Chapter 2: Add value as an Agile team leader
To help your team succeed, your Agile Team Leader (ATL) role borrows heavily from the ScrumMaster role, traditional project management, and pragmatic management and leadership. You undertake a wide variety of activities and responsibilities, which seems to be asking a great deal from a single person. In true Agile spirit, though, context is everything. Customizing your role to fit the actual needs of the real live team in your very real organization is far more important than sticking to a formal role description.
2.1 Who is responsible for value delivery?
Several times a year, I give talks about the Agile mind-set and the human side of Agile. A question I like to ask is, “Who is responsible for value delivery in Agile?”
Many people in the audience are used to the traditional organizational model, the hierarchy (“command and control”), which gives rise to a certain power structure. On the bottom are line workers or “individual contributors,” who are supposed to spend their time performing their duties and specialties. They have limited access to information and possess no formal authority.
Line workers report to managers, who report to their own managers. Managers have the authority and responsibility to decide who will do what when. They design the work and its environment. They are privy to more information than individual contributors. To varying extents, the same is true for project managers. In matrix organizations, individual contributors answer to people managers as well as to project managers.
In the command-and-control structure, managers are under the gun to deliver results. If something goes wrong with a project, managers can take “corrective action”: add or shift people, mandate overtime, and the like. Delivery responsibility lies with managers.
Others in my typical audience are actively using Agile frameworks, wherein teams are empowered to make most of the decisions that affect them and their work product. By self-organizing, communicating openly, and taking a value perspective (as opposed to a task perspective), they are supposed to produce more meaningful results. Therefore, managers and project managers are actively discouraged from telling an Agile team what to do and how to do it. The Agile team’s experience sometimes resembles that of the cars in this picture :
Team members are like the car drivers: They know the rules of the road, they can operate their cars, and they communicate their intentions to other drivers. The drivers self-organize to share the road and reach their separate destinations without colliding. Notice the two police officers at the top? They could be the managers. From where they stand, they can mostly influence drivers into compliance, and maybe call an ambulance if an accident happens. (In newly Agile environments, managers are in an even tougher spot, because sometimes their teams know the rules better than they do!)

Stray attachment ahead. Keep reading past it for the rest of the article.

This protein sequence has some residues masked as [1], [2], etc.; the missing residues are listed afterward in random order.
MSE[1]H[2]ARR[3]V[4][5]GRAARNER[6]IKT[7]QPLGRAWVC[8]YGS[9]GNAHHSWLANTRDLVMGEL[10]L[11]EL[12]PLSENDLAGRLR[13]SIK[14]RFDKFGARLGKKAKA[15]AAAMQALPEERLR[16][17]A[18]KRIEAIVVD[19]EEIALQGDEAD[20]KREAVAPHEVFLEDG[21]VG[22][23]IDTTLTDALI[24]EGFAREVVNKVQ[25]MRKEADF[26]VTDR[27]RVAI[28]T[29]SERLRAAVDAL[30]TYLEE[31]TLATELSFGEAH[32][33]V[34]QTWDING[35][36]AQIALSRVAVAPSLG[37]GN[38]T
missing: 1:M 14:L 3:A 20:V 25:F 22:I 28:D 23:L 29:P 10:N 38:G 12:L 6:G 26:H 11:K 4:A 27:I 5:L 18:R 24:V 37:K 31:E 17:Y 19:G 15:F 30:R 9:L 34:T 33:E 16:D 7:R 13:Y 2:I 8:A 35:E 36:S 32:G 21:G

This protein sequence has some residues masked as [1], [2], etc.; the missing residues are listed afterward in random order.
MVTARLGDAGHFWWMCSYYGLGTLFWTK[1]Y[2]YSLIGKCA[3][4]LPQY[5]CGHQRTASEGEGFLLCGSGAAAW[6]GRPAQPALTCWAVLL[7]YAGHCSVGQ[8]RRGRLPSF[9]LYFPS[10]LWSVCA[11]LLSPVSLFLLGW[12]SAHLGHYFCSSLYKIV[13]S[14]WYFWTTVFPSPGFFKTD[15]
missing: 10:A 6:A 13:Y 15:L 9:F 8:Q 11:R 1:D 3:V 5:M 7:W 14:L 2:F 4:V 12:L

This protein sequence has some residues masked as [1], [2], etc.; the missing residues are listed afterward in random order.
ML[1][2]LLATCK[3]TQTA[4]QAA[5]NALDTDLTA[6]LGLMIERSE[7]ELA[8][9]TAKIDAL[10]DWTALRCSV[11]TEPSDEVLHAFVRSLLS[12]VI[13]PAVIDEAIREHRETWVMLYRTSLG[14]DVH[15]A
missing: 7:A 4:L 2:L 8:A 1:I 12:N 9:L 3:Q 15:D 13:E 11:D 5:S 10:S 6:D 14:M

When I ask, “Who is responsible for value delivery in Agile?” one common answer is “the project manager.” Sorry, no.
Another common answer is “the product owner.” Not quite; the product owner is responsible for choosing and defining the value to build, but she can’t cause any of it to be developed or delivered.
Other answers include “the ScrumMaster” and “the development manager.” At this point I say, “Whether you are the project manager, the ScrumMaster, the manager, or the team leader, you personally are not on the hook to deliver. After all, you don’t tell the team what to do.”
After a pause for dramatic effect, I continue: “The team is responsible for delivering value, and your responsibility is to facilitate their commitments.”
At this point, someone in the audience will shift nervously or give me a “yeah, right” look. The reality of many Agile practitioners continues to be the opposite of my description. They may have a few Agile teams, but the managerial hierarchy still hands down responsibility, and the chain of delegation stops at the project or functional manager.
If your organization thinks you are solely responsible for value delivery, it is not implementing Agile properly.
But what if the team is unable to deliver? What if they are understaffed, or their technical skills are unsuitable for the job? In a proper Agile environment, the team would clearly communicate their abilities, apply themselves as best they can, and consistently improve over time. If they can’t possibly accomplish what’s expected of them, you help them renegotiate commitments, escalate the issue, or seek management’s support.
In the old structure, you communicated to the team what the organization wanted them to do. Communication went mostly downward and through you. By contrast, in an Agile environment, you also communicate to the organization what the team needs from it. Communication is now mostly upward. You no longer serve just the organization; you mostly serve the team.